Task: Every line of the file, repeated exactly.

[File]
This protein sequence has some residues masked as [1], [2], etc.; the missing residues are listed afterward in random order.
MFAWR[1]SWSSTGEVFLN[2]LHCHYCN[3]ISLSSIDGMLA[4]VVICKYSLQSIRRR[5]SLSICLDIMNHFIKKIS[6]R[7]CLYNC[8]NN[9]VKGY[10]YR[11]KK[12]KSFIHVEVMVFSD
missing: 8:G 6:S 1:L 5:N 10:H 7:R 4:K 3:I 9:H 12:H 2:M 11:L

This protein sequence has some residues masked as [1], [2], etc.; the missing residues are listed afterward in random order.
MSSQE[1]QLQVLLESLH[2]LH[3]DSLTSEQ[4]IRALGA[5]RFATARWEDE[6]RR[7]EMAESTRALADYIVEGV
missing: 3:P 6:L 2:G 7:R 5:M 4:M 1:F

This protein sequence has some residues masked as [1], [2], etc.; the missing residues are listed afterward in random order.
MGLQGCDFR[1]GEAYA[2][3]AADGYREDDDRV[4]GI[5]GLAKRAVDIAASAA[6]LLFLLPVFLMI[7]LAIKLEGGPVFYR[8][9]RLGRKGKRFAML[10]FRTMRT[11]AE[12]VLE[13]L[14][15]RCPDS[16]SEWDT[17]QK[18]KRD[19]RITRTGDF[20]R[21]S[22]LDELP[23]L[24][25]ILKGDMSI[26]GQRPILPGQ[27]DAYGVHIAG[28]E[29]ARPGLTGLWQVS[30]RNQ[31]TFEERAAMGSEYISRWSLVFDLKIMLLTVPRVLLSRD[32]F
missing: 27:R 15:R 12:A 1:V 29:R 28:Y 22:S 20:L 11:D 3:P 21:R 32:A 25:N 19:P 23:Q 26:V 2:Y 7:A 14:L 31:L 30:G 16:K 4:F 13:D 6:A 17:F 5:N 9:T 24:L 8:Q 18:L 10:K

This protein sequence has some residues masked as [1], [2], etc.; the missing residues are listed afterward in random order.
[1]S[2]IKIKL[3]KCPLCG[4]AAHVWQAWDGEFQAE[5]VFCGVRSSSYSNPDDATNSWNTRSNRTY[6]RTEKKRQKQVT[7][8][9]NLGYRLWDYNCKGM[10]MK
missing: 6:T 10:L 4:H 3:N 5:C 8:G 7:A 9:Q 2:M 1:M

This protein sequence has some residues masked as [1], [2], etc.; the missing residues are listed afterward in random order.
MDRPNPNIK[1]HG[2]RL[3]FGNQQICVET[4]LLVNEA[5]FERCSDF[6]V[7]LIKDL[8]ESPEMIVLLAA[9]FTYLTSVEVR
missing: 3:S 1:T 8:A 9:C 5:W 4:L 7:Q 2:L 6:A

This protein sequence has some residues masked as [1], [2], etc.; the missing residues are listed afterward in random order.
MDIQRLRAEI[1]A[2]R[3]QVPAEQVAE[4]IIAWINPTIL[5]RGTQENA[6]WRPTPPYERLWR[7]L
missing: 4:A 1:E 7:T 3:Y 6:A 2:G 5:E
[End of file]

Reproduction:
This protein sequence has some residues masked as [1], [2], etc.; the missing residues are listed afterward in random order.
MFAWR[1]SWSSTGEVFLN[2]LHCHYCN[3]ISLSSIDGMLA[4]VVICKYSLQSIRRR[5]SLSICLDIMNHFIKKIS[6]R[7]CLYNC[8]NN[9]VKGY[10]YR[11]KK[12]KSFIHVEVMVFSD
missing: 8:G 6:S 1:L 5:N 10:H 7:R 4:K 3:I 9:H 12:H 2:M 11:L

This protein sequence has some residues masked as [1], [2], etc.; the missing residues are listed afterward in random order.
MSSQE[1]QLQVLLESLH[2]LH[3]DSLTSEQ[4]IRALGA[5]RFATARWEDE[6]RR[7]EMAESTRALADYIVEGV
missing: 3:P 6:L 2:G 7:R 5:M 4:M 1:F

This protein sequence has some residues masked as [1], [2], etc.; the missing residues are listed afterward in random order.
MGLQGCDFR[1]GEAYA[2][3]AADGYREDDDRV[4]GI[5]GLAKRAVDIAASAA[6]LLFLLPVFLMI[7]LAIKLEGGPVFYR[8][9]RLGRKGKRFAML[10]FRTMRT[11]AE[12]VLE[13]L[14][15]RCPDS[16]SEWDT[17]QK[18]KRD[19]RITRTGDF[20]R[21]S[22]LDELP[23]L[24][25]ILKGDMSI[26]GQRPILPGQ[27]DAYGVHIAG[28]E[29]ARPGLTGLWQVS[30]RNQ[31]TFEERAAMGSEYISRWSLVFDLKIMLLTVPRVLLSRD[32]F
missing: 27:R 15:R 12:A 1:V 29:R 28:Y 22:S 20:L 11:D 3:P 21:R 32:A 25:N 19:P 23:Q 26:V 2:Y 7:A 14:L 31:L 30:G 16:K 4:F 13:D 6:A 17:F 5:N 9:T 24:L 8:Q 18:L 10:K

This protein sequence has some residues masked as [1], [2], etc.; the missing residues are listed afterward in random order.
[1]S[2]IKIKL[3]KCPLCG[4]AAHVWQAWDGEFQAE[5]VFCGVRSSSYSNPDDATNSWNTRSNRTY[6]RTEKKRQKQVT[7][8][9]NLGYRLWDYNCKGM[10]MK
missing: 6:T 10:L 4:H 3:N 5:C 8:G 7:A 9:Q 2:M 1:M

This protein sequence has some residues masked as [1], [2], etc.; the missing residues are listed afterward in random order.
MDRPNPNIK[1]HG[2]RL[3]FGNQQICVET[4]LLVNEA[5]FERCSDF[6]V[7]LIKDL[8]ESPEMIVLLAA[9]FTYLTSVEVR
missing: 3:S 1:T 8:A 9:C 5:W 4:L 7:Q 2:L 6:A

This protein sequence has some residues masked as [1], [2], etc.; the missing residues are listed afterward in random order.
MDIQRLRAEI[1]A[2]R[3]QVPAEQVAE[4]IIAWINPTIL[5]RGTQENA[6]WRPTPPYERLWR[7]L
missing: 4:A 1:E 7:T 3:Y 6:A 2:G 5:E